THE EIGHTH EPISTLE
If you are removing yourself from me that I may burn more fiercely, by now I’m more than sufficiently hot. Cease baffling my desires with ambiguous words and an unkind disposition: true love does not know how to spin empty excuses. I am yours, and shall die if I am not said to belong to Phyllis. My breath does not lack for sighs, my eyes for tears, my face for clouds, my mouth for lamentations. What more do you want? Accuse me, if you can, of some way in which Amyntas has departed from his proper duties — as he never did. When you scream that the wolf is savaging the tender lambs, who is first to come running and stab that hateful thief with the sharp steel but Amyntas, whom you despise? When the doors of two-faced Janus are swung open on their hinges, who gives you more and greater New Year’s gifts than Amyntas, whom you deceive? Who humbly strews twigs, loppings, and white lilies before your feet, if not Amyntas, whom you disdain? When the flute-girl plays, who has made Phyllis to feel the sweet rhythms in her breast, or indulged in lusty songs at the top of his lungs, than Amyntas, whom you scorn? Who has taken you to the cool shade to see plays enacted, or shaken his bells among the Morris men more often than Amyntas, whom you spurn?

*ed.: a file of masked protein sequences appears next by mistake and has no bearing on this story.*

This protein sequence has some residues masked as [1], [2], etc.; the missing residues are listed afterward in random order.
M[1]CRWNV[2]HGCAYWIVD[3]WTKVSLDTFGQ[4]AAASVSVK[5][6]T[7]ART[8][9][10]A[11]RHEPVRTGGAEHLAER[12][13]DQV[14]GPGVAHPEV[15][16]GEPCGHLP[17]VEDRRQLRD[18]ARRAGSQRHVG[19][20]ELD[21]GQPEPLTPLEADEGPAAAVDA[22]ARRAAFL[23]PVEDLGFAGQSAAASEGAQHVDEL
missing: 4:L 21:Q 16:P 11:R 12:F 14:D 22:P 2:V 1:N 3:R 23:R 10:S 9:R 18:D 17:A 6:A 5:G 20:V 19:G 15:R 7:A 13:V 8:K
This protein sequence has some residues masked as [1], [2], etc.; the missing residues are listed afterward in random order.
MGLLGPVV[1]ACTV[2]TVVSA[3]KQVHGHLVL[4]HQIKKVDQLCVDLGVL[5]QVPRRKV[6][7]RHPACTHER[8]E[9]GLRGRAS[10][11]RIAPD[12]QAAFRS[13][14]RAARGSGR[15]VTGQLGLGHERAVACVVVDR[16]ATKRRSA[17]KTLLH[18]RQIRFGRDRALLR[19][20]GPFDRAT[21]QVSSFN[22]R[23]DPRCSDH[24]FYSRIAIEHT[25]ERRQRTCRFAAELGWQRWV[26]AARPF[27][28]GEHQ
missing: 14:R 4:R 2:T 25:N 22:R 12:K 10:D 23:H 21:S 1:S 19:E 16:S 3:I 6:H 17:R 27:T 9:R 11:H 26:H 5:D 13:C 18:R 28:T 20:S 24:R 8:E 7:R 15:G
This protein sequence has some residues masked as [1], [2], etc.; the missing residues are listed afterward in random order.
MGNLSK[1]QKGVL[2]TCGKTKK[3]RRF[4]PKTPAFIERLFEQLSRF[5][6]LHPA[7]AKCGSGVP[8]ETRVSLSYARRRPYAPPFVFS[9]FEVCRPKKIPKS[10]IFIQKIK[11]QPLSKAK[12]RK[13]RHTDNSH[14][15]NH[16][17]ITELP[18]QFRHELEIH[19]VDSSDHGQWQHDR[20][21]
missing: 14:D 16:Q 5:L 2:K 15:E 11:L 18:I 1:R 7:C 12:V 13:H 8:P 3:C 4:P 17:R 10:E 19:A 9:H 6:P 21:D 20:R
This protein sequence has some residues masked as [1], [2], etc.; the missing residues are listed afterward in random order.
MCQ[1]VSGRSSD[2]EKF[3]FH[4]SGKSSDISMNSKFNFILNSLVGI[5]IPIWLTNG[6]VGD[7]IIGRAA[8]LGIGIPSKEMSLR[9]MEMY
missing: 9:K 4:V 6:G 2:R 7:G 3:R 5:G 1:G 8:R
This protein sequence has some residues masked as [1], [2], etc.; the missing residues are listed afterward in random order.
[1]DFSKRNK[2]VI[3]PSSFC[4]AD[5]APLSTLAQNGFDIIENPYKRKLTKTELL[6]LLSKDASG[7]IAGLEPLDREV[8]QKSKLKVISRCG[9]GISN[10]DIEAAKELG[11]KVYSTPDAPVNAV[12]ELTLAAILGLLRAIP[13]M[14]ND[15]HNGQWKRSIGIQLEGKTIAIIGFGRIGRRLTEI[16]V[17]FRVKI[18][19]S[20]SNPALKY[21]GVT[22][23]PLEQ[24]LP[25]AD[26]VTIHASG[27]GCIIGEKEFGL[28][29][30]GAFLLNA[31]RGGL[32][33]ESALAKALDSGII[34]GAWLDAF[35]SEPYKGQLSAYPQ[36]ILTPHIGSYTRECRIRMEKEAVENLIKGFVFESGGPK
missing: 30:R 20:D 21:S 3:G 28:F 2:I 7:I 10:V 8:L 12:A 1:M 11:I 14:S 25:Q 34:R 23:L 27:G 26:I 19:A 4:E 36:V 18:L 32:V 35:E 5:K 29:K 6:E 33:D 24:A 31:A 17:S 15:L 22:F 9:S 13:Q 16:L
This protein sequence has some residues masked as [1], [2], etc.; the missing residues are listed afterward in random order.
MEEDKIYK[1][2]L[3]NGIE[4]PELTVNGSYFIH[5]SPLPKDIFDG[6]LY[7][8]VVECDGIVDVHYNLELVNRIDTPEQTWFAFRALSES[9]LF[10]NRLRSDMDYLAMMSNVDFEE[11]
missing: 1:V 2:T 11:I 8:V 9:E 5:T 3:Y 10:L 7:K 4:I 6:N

Alas, how often your tyranny compels me to laud you against my will, since you give no reward for my great merit: you avert your face from my sight, your ears from my plaints. If something in me displeases you, Phyllis, at length you must tell me, so that if there is a blemish in my mind or body, I can do away with it. rather, I shall do away with myself, rather than displease Phyllis. If Amyntas sins in word or deed, come, tell me. But why am I resorting to these silly devices? My mind is sincere, so that it always decrees honest laws for my tongue, and restraints for my other parts. How could I sin against you, whose love I have placed before my life, whose virtue is well known to me? But tell me, if I stand accused of any fault.
Do I seem a weakling? Applying strong arms and vigor, I have often overthrown doughty men, wont to exercise themselves on the wrestling green.
Am I unschooled in music? I confess that in your presence my reed goes hoarse, unsustained by my full breath and plied with a hesitant hand. For your beauty distracts me from my tunes, I am completely caught up in it, as when in the dark of night an imprudent bird catches sight of a waving lamp across the fields, fed by a birder with strands of pitch, and imagining that dawn (so sweet to mention) has broken, flaps towards it and, scorching his light wings in the fire, unhappily falls, mingling his murmurs with the flames, and gives up his ghost in the tricksy light.